Is a deal with the U.S. in Iran’s interest?

The “unprecedented enthusiasm” of Western diplomats after the talks in Geneva suggests they received unexpected concessions from the Iranians.

“Why is the enemy so happy?” said Hossein Shariatmadari in Kayhan (Iran). That can’t be good. After the talks last week in Geneva between Iran and the five permanent members of the U.N. Security -Council—the U.S., the U.K., Russia, France, and China—plus Germany, Western diplomats bubbled over with praise for Iran’s “credibility” and “reasonableness” in negotiations over its nuclear programs. This “unprecedented enthusiasm” in official remarks and in the Western press suggests that Iran’s enemies “have either secured or have been promised significant concessions which they did not expect.” That would explain why the Iranian negotiating team has refused to release details of the negotiations to the Iranian press. We have capitulated—“this is the bitter fact that has to remain confidential!”

Surely we should trust Foreign Minister Mohammad Javad Zarif and his negotiating team to get this right, said Massoud Razavi Faqih in Shargh (Iran). The economy is being stifled by the international sanctions imposed on Iran because of our nuclear programs. We elected President Hassan Rouhani to get those sanctions lifted, and even Supreme Leader Ayatollah Ali Khamenei has called for “heroic flexibility” on this topic. Besides, if Rouhani’s negotiating team sold us out, then why are the Israelis so upset over the talks?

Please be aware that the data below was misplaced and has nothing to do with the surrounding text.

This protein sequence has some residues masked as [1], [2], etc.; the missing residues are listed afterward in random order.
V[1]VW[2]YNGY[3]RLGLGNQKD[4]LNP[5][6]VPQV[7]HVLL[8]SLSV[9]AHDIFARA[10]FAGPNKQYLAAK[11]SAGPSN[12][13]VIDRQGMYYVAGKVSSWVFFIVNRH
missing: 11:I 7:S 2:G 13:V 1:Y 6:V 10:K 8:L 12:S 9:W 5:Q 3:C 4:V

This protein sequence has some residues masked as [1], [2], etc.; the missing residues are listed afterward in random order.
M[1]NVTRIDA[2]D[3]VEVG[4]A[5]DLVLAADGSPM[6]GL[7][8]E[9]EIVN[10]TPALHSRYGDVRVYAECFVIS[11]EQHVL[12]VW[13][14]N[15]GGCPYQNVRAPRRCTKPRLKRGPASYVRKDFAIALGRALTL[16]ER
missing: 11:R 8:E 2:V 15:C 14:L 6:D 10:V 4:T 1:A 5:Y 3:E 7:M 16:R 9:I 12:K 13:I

They aren’t the only ones who don’t relish a rapprochement between Iran and the West, said Ali Nazari in Etemaad (Iran). Many players have a stake in Iran’s continued isolation. The Arab League fears that Saudi Arabia and other Gulf states “will be marginalized once ties between Iran and the West are restored.” Russia and China, too, have “taken advantage” of tension between Iran and the U.S., and would like to continue doing so. Then there are the domestic opponents, including “subversive foreign-backed opposition groups” like the People’s Mujahedeen and, on the other side of the spectrum, “domestic extremists” who think Rouhani is too moderate.

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Some Americans, too, oppose normalization with Iran, said Paul Gillespie in The Irish Times. Saudi Arabia and Israel have “allies in the U.S. Congress” who are hostile to any deal. And remember that neoconservatives killed a deal with Iran just a decade ago. Back in 2004, Rouhani, who was then chief nuclear negotiator, offered the U.S. a “grand bargain” that would have exchanged a nuclear deal and recognition of Israel for diplomatic relations, trade, and access to technology. But the Bush administration “dismissed it in the euphoria of the Iraq invasion and neoconservative enthusiasm for regime change.” That disappointment pushed Iran to elect the hard-line Mahmoud Ahmadinejad, who sped up the nuclear program. Now, with both countries under new leadership, “the moment seems right for a realignment.” Could peace with Iran be Obama’s great legacy?

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